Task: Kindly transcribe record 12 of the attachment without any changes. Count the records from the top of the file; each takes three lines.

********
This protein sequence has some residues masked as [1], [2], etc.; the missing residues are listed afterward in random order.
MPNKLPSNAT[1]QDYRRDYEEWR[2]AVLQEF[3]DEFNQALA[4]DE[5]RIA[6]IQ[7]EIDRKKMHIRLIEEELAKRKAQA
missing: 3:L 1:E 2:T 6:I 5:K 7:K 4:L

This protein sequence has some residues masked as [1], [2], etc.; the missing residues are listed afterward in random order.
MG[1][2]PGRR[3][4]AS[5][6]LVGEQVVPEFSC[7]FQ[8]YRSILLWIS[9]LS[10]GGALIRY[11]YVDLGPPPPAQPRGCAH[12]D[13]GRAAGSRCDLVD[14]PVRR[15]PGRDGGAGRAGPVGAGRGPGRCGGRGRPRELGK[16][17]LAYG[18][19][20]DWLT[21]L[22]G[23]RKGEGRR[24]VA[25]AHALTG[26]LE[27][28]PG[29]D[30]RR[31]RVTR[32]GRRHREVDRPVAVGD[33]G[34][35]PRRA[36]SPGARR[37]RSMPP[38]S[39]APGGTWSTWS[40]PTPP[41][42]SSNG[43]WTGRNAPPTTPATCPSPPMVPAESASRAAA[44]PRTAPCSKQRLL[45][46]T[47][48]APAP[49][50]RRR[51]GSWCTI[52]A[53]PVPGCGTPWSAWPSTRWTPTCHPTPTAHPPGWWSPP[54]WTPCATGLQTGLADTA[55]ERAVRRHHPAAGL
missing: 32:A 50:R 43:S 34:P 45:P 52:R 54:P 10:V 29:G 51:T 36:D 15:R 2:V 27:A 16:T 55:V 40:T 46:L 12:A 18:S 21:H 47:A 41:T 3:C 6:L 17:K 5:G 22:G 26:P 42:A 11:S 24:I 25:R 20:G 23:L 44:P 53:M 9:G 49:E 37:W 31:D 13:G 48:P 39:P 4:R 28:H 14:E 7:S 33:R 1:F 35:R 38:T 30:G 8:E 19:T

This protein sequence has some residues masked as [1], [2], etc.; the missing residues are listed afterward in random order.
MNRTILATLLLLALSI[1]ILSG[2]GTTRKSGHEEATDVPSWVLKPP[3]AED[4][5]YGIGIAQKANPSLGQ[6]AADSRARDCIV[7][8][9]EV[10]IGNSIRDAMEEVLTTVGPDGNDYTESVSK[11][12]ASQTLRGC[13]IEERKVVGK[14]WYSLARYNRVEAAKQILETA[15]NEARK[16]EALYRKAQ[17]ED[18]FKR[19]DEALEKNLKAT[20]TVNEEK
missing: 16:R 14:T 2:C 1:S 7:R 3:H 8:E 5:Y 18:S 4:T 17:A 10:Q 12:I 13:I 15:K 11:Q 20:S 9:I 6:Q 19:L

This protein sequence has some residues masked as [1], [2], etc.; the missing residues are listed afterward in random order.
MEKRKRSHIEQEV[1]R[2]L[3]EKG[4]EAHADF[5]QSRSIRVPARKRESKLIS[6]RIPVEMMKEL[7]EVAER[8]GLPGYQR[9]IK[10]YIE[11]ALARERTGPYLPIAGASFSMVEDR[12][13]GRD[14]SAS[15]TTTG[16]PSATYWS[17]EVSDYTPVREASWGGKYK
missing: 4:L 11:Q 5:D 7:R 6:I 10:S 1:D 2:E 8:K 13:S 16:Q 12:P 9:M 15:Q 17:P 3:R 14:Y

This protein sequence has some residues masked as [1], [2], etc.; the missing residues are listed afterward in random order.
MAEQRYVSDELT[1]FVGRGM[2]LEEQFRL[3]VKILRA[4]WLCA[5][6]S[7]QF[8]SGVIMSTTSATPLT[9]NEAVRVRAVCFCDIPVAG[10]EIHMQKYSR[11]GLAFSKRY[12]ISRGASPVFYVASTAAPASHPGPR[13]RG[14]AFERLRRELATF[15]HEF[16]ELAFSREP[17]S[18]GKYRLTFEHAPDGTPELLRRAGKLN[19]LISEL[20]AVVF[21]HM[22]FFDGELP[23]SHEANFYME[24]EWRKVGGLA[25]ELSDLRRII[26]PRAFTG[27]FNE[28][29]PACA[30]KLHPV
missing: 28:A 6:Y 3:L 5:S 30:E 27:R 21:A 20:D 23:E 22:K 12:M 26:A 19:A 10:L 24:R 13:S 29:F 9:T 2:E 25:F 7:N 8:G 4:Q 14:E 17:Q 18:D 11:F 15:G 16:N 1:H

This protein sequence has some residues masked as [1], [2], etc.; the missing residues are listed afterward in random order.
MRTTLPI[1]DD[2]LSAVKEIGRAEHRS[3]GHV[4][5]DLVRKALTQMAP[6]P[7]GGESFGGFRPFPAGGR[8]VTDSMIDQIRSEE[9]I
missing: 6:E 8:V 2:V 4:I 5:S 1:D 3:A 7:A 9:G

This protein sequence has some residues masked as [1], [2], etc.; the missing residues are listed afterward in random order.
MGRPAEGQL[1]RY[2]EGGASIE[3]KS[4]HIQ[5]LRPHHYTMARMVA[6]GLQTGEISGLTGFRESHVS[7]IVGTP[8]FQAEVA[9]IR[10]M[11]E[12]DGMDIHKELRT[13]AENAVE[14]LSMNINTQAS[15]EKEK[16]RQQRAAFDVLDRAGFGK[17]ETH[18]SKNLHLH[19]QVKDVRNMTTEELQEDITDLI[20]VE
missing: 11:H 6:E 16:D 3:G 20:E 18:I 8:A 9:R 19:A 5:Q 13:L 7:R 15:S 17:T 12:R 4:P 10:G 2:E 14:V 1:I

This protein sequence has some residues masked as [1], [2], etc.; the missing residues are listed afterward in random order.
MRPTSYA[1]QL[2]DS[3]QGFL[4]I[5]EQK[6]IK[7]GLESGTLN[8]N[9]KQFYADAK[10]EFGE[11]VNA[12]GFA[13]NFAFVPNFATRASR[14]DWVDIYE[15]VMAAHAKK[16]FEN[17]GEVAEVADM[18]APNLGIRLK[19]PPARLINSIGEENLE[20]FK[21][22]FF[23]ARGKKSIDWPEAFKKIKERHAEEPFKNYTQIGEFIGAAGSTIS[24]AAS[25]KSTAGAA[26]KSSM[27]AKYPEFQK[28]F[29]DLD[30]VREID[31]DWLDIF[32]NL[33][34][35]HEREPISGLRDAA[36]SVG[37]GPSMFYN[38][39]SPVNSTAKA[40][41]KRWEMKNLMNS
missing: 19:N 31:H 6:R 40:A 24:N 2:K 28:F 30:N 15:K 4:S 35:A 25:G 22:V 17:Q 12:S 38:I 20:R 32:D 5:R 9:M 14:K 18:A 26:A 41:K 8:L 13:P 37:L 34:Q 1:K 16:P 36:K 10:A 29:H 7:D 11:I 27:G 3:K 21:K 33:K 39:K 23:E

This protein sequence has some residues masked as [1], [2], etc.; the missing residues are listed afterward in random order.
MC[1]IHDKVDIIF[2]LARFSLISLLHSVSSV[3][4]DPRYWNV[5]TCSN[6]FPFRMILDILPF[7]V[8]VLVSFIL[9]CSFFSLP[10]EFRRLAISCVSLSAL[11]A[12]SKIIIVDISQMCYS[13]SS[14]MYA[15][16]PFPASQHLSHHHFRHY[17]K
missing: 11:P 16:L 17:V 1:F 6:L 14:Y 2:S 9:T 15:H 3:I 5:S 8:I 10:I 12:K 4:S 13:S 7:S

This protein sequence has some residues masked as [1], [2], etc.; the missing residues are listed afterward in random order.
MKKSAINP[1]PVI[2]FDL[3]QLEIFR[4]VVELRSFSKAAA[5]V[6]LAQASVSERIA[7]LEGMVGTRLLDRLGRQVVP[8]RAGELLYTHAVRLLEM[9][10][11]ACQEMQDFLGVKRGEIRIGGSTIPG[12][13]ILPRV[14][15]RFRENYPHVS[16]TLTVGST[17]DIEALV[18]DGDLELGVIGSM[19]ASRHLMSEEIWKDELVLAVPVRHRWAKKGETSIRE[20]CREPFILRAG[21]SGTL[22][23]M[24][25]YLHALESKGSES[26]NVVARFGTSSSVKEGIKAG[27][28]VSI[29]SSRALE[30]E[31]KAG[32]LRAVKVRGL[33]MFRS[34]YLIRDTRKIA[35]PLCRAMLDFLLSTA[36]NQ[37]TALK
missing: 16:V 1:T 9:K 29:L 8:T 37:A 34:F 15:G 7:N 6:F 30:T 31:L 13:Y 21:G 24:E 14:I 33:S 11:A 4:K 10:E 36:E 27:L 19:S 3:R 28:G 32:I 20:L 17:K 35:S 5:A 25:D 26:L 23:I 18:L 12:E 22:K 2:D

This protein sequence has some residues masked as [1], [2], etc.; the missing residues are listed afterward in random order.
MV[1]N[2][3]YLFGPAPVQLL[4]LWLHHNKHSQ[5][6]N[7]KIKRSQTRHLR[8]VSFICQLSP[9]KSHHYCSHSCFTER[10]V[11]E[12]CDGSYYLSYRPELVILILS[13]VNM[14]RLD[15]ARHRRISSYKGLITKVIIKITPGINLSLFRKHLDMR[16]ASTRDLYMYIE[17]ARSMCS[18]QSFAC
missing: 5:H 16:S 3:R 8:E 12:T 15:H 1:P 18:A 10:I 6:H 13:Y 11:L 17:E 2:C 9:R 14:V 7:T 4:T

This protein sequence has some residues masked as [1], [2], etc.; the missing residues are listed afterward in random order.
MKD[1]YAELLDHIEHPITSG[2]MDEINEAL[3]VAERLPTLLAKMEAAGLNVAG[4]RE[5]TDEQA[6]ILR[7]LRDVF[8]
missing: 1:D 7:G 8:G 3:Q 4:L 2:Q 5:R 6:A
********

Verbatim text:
This protein sequence has some residues masked as [1], [2], etc.; the missing residues are listed afterward in random order.
MKD[1]YAELLDHIEHPITSG[2]MDEINEAL[3]VAERLPTLLAKMEAAGLNVAG[4]RE[5]TDEQA[6]ILR[7]LRDVF[8]
missing: 1:D 7:G 8:G 3:Q 4:L 2:Q 5:R 6:A